To The Community: Neighborhood Bill of Rights

Dr. Richard Danford, President / Jacksonville Urban League

By Dr. Richard Danford, President (Jacksonville Urban League) – Neighborhood Bill of Rights: The more citizen involvement in matters of the present, the better will be the future. Common sense does not become outdated. For example, in 1995, recognizing the most important part of Jacksonville’s fabric is its residents, the City Council established the Neighborhood Bill of Rights (NBR), City Ordinance 95-247-106. This clearly stated directive grants neighborhood citizens the opportunity for formal input into the annual budget process, including the opportunity to express preferred City government priorities, suggested capital improvement projects, and other statements that fairly represent the opinion of Jacksonville’s citizens.

It is obvious that widespread community involvement in every phase of Jacksonville life is the foundation to ensuring a good place to live for all. Every effort should be taken to encourage and rely upon the insight, involvement, and engagement of our most important resource: our people. There are limitless opportunities, such as town halls, our City Council Special Committee on Social Justice, structured surveys, and virtual focus groups that can and should be used to carry out the mandate of Neighborhood Bill of Rights.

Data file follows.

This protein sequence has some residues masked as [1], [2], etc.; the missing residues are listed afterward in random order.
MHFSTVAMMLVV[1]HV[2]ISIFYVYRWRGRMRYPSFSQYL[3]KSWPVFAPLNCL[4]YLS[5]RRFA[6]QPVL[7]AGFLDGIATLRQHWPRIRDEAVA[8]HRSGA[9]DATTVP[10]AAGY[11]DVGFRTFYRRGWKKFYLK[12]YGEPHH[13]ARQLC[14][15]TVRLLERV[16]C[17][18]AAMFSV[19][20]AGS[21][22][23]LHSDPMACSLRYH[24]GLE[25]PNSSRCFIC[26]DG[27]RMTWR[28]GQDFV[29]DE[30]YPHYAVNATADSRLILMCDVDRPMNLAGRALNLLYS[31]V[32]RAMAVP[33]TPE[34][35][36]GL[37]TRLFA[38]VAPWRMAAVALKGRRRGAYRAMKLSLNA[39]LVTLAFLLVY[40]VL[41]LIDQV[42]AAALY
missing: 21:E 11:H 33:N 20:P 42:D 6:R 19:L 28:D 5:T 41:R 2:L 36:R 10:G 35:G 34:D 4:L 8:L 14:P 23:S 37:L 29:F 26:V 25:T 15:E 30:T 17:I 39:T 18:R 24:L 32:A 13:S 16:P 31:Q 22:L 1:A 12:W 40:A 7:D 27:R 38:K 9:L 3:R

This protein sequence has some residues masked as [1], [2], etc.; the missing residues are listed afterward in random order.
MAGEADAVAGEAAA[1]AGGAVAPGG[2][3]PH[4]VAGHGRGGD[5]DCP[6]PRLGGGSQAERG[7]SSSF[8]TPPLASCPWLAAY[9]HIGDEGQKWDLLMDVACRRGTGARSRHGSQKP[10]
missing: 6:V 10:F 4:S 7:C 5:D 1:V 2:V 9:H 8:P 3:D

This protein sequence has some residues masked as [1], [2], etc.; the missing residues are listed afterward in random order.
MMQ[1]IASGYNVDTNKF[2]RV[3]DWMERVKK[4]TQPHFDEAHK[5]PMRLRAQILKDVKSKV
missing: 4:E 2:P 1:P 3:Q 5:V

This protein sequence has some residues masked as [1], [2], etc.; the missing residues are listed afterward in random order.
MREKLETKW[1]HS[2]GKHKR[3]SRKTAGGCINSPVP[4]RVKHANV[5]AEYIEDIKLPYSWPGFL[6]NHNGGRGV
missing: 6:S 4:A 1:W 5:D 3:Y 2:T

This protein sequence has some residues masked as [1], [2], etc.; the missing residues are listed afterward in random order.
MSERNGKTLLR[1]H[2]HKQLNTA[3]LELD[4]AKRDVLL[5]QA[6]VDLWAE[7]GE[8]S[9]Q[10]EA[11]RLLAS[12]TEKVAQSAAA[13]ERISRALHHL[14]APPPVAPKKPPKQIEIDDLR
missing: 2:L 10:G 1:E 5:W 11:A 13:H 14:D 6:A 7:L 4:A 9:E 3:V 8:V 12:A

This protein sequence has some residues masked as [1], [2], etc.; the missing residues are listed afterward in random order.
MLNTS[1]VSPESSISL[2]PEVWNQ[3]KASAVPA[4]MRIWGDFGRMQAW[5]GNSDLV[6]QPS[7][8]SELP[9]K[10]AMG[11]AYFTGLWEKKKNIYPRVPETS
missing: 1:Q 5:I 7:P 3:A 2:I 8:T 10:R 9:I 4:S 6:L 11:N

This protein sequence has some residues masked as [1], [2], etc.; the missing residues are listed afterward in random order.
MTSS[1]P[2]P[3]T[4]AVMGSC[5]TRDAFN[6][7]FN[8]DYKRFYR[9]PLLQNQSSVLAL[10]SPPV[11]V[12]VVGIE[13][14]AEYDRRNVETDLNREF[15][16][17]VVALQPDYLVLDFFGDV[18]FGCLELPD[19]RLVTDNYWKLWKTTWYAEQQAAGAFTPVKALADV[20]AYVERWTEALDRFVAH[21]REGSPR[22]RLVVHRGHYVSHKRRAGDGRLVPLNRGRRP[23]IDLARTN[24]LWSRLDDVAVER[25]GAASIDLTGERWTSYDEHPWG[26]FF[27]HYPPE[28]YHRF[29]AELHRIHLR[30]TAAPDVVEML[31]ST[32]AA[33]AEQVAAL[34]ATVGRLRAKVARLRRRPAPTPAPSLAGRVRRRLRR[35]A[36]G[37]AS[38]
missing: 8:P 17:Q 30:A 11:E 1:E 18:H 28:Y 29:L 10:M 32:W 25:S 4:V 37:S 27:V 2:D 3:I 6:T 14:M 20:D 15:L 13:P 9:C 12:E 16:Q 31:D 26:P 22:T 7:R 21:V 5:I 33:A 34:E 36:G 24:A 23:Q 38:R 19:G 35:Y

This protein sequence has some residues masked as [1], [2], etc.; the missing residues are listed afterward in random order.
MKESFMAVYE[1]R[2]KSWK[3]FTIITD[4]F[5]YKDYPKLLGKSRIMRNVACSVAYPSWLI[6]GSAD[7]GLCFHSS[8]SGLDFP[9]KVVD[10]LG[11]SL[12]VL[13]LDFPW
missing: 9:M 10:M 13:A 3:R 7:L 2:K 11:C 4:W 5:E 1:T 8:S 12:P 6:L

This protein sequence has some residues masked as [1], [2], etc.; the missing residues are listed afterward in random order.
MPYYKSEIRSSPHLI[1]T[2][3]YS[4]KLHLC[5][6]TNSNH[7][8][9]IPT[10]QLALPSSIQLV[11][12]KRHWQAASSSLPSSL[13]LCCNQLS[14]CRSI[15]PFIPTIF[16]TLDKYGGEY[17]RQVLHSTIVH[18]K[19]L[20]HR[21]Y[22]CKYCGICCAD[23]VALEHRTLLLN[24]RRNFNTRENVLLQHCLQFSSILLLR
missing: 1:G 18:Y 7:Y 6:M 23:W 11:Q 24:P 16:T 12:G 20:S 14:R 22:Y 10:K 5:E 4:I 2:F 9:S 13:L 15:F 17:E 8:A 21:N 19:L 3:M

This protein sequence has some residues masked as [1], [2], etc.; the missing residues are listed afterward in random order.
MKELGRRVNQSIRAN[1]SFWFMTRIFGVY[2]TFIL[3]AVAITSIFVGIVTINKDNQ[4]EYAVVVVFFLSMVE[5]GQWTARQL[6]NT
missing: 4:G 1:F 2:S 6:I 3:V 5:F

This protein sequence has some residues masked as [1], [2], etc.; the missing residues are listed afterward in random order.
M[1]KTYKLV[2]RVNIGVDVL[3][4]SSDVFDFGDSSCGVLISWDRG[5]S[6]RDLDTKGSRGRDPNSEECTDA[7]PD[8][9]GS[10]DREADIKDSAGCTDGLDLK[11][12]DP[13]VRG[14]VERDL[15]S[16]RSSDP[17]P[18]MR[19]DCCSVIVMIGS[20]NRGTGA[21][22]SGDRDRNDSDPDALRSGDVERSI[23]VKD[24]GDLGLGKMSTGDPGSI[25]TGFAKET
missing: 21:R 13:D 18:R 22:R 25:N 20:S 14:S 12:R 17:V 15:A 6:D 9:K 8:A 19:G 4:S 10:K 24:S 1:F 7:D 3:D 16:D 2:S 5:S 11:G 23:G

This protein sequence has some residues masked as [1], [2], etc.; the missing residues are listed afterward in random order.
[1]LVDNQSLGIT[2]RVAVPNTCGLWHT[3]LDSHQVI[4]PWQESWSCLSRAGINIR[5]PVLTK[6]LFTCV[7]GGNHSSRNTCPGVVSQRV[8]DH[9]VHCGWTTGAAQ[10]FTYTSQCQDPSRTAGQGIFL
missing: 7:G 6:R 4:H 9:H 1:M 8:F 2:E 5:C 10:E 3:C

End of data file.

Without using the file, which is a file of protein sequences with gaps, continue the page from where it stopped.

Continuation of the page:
The events of the past week, both in Jacksonville and elsewhere, are an indication that many of our leaders have lost touch with its citizens, individuals who seek the best for our communities through traditional government processes. From a local perspective, millions have been spent on misguided projects, such as the JEA sale. Still other funds have been proposed for large projects such as Lot J, without proper community input and without corresponding plans to finally revitalize neighborhoods after decades of neglect. Most disturbing, is the utter failure or our city to come up with a comprehensive plan to fight COVID19 or to provide much needed vaccine. In large part, citizens have had to fend for themselves to obtain information which, if provided, has been too little, too late.

If one obtains proper engagement across all political spheres, those in the community with the least amount of power will feel that they have a pathway into government. That is why the Jacksonville Urban League is asking the City of Jacksonville to abide by the Neighborhood Bill of Rights and work with members of the community and community organizations join us in developing a comprehensive community engagement initiative. Anyone who would like to join us in this effort, please contact us at or call 904-723-4007.

Dr. Richard Danford, President
Jacksonville Urban League

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